Huawei’s reclusive founder Ren Zhengfei stepped out of the shadows Tuesday to give a rare media interview, forcefully denying accusations that his firm engaged in espionage on behalf of the Chinese government.
The company he founded more than 20 years ago has been under fire in recent months with the arrest of Ren’s daughter and Huawei CFO Meng Wanzhou in Canada, the arrest of an employee on spying charges in Poland, and a worldwide campaign by Washington to blacklist it.
A former Chinese army engineer, Ren denied that Huawei passed information along to the Chinese government.
“I love my country, I support the Communist Party. But I will not do anything to harm the world,” Ren told a group of foreign reporters, according to Bloomberg News.
“I don’t see a close connection between my personal political beliefs and the businesses of Huawei,” he said.
Huawei faces unprecedented challenges to its business amid a global campaign by Washington to push nations to reconsider using the telecom giant’s equipment in their cellular networks over security concerns.
Australia and New Zealand banned its gear last year and a top British operator moved to remove its existing equipment, while concerns grow in Canada, Japan, France, Germany, Poland, the Czech Republic and other countries.
Last month Canada arrested Ren’s daughter Meng on a US extradition request related to Iran sanctions violations. Ren said he missed his daughter very much and denied any regular contact with the Chinese government, according to the Financial Times.
Some analysts say Beijing’s ferocious response to her arrest points to the high-level connections that Washington alleges.
Chinese authorities detained two Canadian citizens — a former diplomat and a business consultant — on suspicion of endangering national security soon after Meng’s arrest in a move widely seen as retaliation.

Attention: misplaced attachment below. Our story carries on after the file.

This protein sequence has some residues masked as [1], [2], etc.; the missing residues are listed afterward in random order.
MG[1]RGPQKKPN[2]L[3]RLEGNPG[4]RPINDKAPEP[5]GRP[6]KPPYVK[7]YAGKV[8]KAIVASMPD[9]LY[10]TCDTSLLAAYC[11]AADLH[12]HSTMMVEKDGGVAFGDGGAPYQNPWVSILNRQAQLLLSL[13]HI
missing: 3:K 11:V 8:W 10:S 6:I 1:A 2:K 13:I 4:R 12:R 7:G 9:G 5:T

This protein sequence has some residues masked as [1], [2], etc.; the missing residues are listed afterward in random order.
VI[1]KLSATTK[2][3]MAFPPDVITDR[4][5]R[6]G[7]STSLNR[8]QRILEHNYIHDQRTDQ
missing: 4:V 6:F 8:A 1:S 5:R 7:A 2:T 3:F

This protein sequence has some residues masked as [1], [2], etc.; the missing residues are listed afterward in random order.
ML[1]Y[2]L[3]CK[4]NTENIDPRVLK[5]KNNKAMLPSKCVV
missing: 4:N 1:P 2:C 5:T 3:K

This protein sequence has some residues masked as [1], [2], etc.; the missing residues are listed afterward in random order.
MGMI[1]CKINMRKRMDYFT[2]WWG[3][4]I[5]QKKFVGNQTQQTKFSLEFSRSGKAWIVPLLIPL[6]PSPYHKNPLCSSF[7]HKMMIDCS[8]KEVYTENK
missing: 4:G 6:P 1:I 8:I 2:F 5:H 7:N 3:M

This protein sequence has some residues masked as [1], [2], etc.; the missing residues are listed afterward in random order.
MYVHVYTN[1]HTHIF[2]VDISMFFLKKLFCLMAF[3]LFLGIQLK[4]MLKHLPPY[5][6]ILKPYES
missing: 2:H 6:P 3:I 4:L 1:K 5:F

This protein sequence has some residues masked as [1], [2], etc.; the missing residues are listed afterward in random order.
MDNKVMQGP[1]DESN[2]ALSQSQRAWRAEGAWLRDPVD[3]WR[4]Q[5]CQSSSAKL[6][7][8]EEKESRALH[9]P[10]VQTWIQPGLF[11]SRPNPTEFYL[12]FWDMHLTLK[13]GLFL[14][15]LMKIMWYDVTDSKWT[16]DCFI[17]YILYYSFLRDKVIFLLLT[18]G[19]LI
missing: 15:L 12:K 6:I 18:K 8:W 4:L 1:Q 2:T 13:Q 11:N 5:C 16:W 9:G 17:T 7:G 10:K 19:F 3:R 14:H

Then authorities revisited the little-known case of Canadian Robert Lloyd Schellenberg, who was sentenced to 15 years in prison in November for drug offences.
On Monday he was sentenced to death in a hastily arranged retrial — China has denied any of the cases are connected to Meng’s situation.
In December President Donald Trump said he could intervene in the US case against Meng if it helped seal a trade deal with China — a statement that displeased Canada, which has denied politics played a role in Meng’s arrest.
“Trump is a great president. He dares to massively cut taxes, which will benefit business,” Ren said at the roundtable with reporters. “Huawei is only a sesame seed in the trade conflict between China and the US,” he said, according to Bloomberg.
Ren told reporters Huawei would deny any request from Beijing to share sensitive information from its clients.
Huawei has long rejected such Western accusations, saying there was “no evidence” it poses a threat to the national security of any country.
But this month Poland arrested a Huawei employee suspected of spying for China. The firm swiftly sacked the employee Wang Weijing, who led Huawei’s sales team in Poland, and said “his alleged actions have no relation to the company”.
Ren said he was not worried about the bans by some countries and forecast Huawei’s revenue would grow to $125 billion in 2019.
“Huawei is not a public company, we don’t need a beautiful earnings report,” he said. “If they don’t want Huawei to be in some markets, we can scale down a bit.